Considering they will likely use Park Pass for the foreseeable future, the idea of being able to purchase a ticket without making a Park Pass is probably out.

              I think the idea of sessions will be only in use at DCA. DL will probably be the big ticket item @ $300 or even $350 for one day. If they open without Galaxy Edge or Fantasyland Dark rides I see the demand not being there for such a high price.

              DCA is doable in 3-5 Hours especially with Cut Capacity therefore two sessions at this park would work fine.

              8 AM- 1:30 PM

              3:00 PM- 8:30 PM

              The 90 Min break gives CMs time to sweep park, and get ready for next session

              $100/$125 seems like a perfect price point for each session


              Comment


              • #8
                DL ticket: All rides operating, small capacity: $249-299
                DL ticket: Outdoor rides only, small capacity: $199-219

                They can charge more because demand is higher and supply is lower.

                Comment


                • #9
                  Originally posted by J. Thaddeus Toad View Post
                  DL ticket: All rides operating, small capacity: $249-299
                  DL ticket: Outdoor rides only, small capacity: $199-219

                  They can charge more because demand is higher and supply is lower.
                  It could happen, but a lot more than just supply and demand goes into pricing. Sure, the tickets may be in demand, but pricing them at more than double the current ticket would likely generate quite a bit of negative press, and it would also turn some people off, perhaps for good. The fact is, the people that are going to return early are diehard fans, you are going to make money off of them in a lot more ways than just the gate ticket. People not returning right away may look at that $300 dollar price tag which would likely not go down much in the long term and they may just put Disney out of their mind meaning there is lost potential future revenue as they seek out other things.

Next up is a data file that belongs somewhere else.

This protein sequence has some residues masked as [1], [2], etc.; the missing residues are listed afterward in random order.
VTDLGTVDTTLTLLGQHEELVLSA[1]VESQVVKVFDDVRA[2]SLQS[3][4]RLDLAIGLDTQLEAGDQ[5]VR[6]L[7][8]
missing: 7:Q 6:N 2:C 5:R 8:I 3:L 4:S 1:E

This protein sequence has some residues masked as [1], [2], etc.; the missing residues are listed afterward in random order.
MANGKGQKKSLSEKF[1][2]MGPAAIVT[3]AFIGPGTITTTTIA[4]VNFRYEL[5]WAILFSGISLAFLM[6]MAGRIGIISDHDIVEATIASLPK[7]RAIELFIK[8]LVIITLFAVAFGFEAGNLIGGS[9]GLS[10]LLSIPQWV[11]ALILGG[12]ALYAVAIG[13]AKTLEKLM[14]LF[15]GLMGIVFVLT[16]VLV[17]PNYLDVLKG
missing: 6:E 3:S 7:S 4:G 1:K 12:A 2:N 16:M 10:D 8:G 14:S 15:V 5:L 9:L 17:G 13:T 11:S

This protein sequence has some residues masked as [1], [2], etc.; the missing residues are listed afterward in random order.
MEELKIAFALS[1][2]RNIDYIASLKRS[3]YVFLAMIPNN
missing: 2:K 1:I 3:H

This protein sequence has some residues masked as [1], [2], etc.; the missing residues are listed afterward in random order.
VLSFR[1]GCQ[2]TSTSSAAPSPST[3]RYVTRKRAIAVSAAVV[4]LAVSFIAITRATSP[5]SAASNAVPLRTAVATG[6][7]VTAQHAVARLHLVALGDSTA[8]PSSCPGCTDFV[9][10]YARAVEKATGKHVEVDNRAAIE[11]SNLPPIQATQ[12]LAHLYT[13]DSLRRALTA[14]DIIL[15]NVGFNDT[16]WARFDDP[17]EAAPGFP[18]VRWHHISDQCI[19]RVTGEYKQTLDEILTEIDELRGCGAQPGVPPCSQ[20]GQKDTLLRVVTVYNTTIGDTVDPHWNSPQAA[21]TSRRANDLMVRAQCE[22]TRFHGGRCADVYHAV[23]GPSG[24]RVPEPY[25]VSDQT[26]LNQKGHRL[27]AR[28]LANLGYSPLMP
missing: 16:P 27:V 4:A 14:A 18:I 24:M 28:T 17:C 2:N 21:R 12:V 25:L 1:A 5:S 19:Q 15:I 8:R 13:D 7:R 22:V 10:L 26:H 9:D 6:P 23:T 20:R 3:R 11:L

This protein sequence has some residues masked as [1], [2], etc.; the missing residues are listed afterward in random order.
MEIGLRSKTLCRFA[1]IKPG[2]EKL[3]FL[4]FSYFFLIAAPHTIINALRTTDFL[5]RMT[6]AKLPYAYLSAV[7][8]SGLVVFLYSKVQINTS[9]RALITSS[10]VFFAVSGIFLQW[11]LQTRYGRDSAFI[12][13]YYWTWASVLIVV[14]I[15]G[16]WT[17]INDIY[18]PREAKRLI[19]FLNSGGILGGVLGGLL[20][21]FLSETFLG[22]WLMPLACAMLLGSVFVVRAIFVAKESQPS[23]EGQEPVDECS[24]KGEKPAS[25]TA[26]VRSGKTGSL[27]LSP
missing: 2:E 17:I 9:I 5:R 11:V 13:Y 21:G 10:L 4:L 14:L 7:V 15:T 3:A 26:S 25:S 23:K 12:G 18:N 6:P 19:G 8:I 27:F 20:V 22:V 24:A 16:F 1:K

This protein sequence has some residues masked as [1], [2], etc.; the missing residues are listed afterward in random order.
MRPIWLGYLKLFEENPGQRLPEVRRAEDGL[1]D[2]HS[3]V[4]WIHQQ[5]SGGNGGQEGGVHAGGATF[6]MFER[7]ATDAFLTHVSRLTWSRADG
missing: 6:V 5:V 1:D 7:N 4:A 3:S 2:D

You also need to take into consideration how people value the tickets. If you are gouging, and at more than double the previous rate you are gouging, people will still purchase the ticket, but their mindset will likely be completely different, they will seek out other areas to save money. That may mean staying far fewer days, avoiding almost all extra purchases, not eating on property or bringing in outside drinks and food rather than purchasing in the park. Those seem small, but if a family of four avoids extra purchases, you may make $800-900 more on the gate but lose out on $1000 or $1500 if they avoid souvenirs, food, and other extras throughout their stay.

                  It's all a balancing act.

                  Comment


                  • #10
                    Originally posted by Lukey114 View Post
                    I'm guessing it will be close to what the pre-pandemic pricing was, but every day will be peak pricing, so about $150. I think they need good PR, and if they are charging $300 per ticket, that would do more long term harm than good.

                    That is if they don't do dayparting. If they have 2 sessions in the day, I could see them charging $100-125 per session to increase their revenue without damaging PR, so an individual could pay $250 for the full day, or just $125 for the morning, and they could pass it off as fairness.
                    I think you're right with 150, but if they do dayparting I think it will be more like 200 for a 12 hour day and 125 for 8 hours.
                    "I wish they all could be California Bears!"

                    Comment